1. Things you need to know about the new ‘Conversations’ PM system:

    a) DO NOT REPLY TO THE NOTIFICATION EMAIL! I get them, not the intended recipient. I get a lot of them and I do not want them! It is just a notification, log into the site and reply from there.

    b) To delete old conversations use the ‘Leave conversation’ option. This is just delete by another name.
    Dismiss Notice

A small Columbia / CBS labelography

Discussion in 'music' started by Tony L, Jun 23, 2005.

  1. Tony L

    Tony L Administrator


    1) US Columbia ‘six eye’ mono – original late 50s to early 60s design with deep groove. Nice heavy paper over card sleeves but prone to seeam splits and ring wear (same as Blue Note and Riverside). Superb sound quality.

    2) US Columbia ‘six eye’ stereo – same period and again deep groove. The red or grey colour may or may not mean anything – it doesn’t refer to stereo or mono, and it doesn’t seem to be a distinction between jazz and classical. Any ideas? Superb quality.

    3) UK CBS matt orange mono – this is early 60s, later 60s-early 70s kept the same design but has a smoother less matt finish and different contour – I’ve left these off the picture as they’d look no different at this resolution. Nice laminated flip-back or non-flipback sleeves. Superb quality.

    4) UK CBS matt orange stereo – same period and traits as above. Superb quality.

    5) US Columbia ‘two eye’ – has a ridge but not exactly a deep groove. Stereo ‘two eyes’ are the same IIRC. But I don’t think I’ve got one to photograph. Paper over card sleeves. Superb quality.

    6) UK CBS blue – frequently used on classical and also soundtracks. Overlaps with the UK orange timewise, again matt and less matt variations. Both laminated or non-laminated sleeves. Very decent quality.

    7) UK CBS mid 70s gradient – used on new titles and later on ‘nice price’ reissues. Variable in quality, but usually pretty decent. No laminated sleeves by this point.

    8) US Columbia mid 70s red – tends to come in nice heavy paper over card 60s style sleeves. Decent quality.

    9) UK CBS Masterworks – 70s – 80s classical label and very nice quality. Non-laminated sleeves.

    10) German CBS Masterworks – same period as above – I’m sure I’ve seen UK pressings with this design. Thin card sleeves. Decent quality.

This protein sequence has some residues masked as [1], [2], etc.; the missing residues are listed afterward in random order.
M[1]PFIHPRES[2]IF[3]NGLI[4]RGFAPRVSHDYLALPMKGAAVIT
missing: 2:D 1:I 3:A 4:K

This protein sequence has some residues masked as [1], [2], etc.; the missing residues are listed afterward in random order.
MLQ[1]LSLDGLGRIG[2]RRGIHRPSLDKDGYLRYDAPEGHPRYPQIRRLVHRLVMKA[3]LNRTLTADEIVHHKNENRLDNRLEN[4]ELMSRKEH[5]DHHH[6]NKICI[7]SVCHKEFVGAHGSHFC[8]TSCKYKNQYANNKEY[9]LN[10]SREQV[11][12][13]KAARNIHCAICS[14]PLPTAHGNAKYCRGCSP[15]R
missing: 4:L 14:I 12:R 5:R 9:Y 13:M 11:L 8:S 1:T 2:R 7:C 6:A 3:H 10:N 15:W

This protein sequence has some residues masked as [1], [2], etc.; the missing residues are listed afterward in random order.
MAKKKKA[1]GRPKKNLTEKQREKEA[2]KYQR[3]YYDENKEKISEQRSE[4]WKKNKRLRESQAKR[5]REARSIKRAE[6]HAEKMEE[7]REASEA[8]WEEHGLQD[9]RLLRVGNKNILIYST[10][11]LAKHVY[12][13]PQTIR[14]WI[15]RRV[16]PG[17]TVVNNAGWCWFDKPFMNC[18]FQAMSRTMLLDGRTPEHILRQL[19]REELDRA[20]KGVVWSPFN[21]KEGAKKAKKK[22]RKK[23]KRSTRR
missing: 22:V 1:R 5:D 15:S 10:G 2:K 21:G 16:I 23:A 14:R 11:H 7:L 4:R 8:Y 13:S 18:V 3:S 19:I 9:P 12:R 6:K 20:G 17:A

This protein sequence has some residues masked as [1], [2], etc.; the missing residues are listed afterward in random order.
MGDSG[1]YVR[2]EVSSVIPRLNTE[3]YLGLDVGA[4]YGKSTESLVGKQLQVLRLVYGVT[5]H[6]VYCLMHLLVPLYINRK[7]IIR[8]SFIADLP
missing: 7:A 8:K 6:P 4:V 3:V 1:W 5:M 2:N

11) UK 80s CBS red – quality starting to take a substantial dip now, but not actually bad, just not as good as what went before. Really cheap typical 80s card sleeves. Worth having at the right price.

    12) Current US Columbia – appears as both warped 180g and warped 140g pressings. Glossy card sleeves. Actually bad.

    13) Japanese 1960s Nippon Columbia pressing. US style paper over card sleeves with OBI and insert. Superb.

    14) Japanese 1970s CBS Sony pressing. US style paper over card sleeves with OBI and insert. Superb.

    Please post any corrections / opinions / omissions to the above.

  2. sideshowbob

    sideshowbob 47 Lab Rat

    Nice summary. I've got a couple of these:


    Japanese, 1980s AFAICT, but there's no date on them anywhere that I can see. Excellent pressings though.

    I bought a job lot of your number 12s a few years ago (Thelonious Monk albums mostly), none of them are warped and they all sound reasonably OK - although noticeably inferior to earlier pressings, they're quite listenable as they are, if you're not comparing them to anything else. Maybe I got lucky.

    -- Ian
  3. PaulB

    PaulB pfm Member

    Great posting Tony.

    I bought a number of 180gm #12s (some Miles and Monk titles) and haven't had a problem with warpng at all. Not consistently the quietest surfaces though and I wonder what the master was that was used. A good cleaning helped. They are quite cheap however, and they at least filled some gaps in my collection.
  4. Tony L

    Tony L Administrator

    Ok, looks like I'm being a little hard on 12! I've not liked the ones I've had much though - it's not that they are noisy or anything, just that they sound thin, lifeless and somehow musically 'disconnected' compared to a really good pressing such as a US six eye / UK orange / Japanese / Classic etc.

  5. rgordonpf

    rgordonpf Member

  6. dan m

    dan m pfm Member

    Tony - nice summary - thanks!

    Ron - I thought you were in Berkeley - did all that development near Spengers and 4th Street drive you out?

  7. edb15

    edb15 pfm Member

    Grey is masterworks, red is pop/jazz in both the six and two eye era. No color distinction between mono and stereo.

    Yes, 12 is Scorpio. However I believe there was a period in the early nineties when Columbia was using this label. I think the safe bet is that if the record is a reissue, it's a Scorpio, but if its an original, it is actually Columbia. At some point I'll try to take note if I have some non-reissues in that label (I feel that I do but can't think of one, and the one 90s Columbia I checked had custom labels).

    My memory is hazy on this but I believe Scorpio may have bought a pressing plant from Columbia in the 90s. Hence the labels, and also the sometimes use of analog (but safety) tapes for these reissues. Apparently, they just use the copies that were left at the plant for whatever the last pressing of a given title was.

    As I mentioned in the Classic thread, they also do exact repros of other labels, from Reprise Steamboat to New Jazz to Inner City and the provenance of these tapes is even more spotty--and there is confirmation that everything from WEA--including the Ornette, Coltane and Mingus, is from DAT copies of the masters. [The WEAs tend to say Rhino/Scorpio somewhere, though sometimes only a sticker on the shrinkwrap]. These aren't horrible, but they have some edge and not the best bass--and I can't see why to prefer them to a cd. However, they have done many titles that are not on cd, particularly obscure jazz and psych.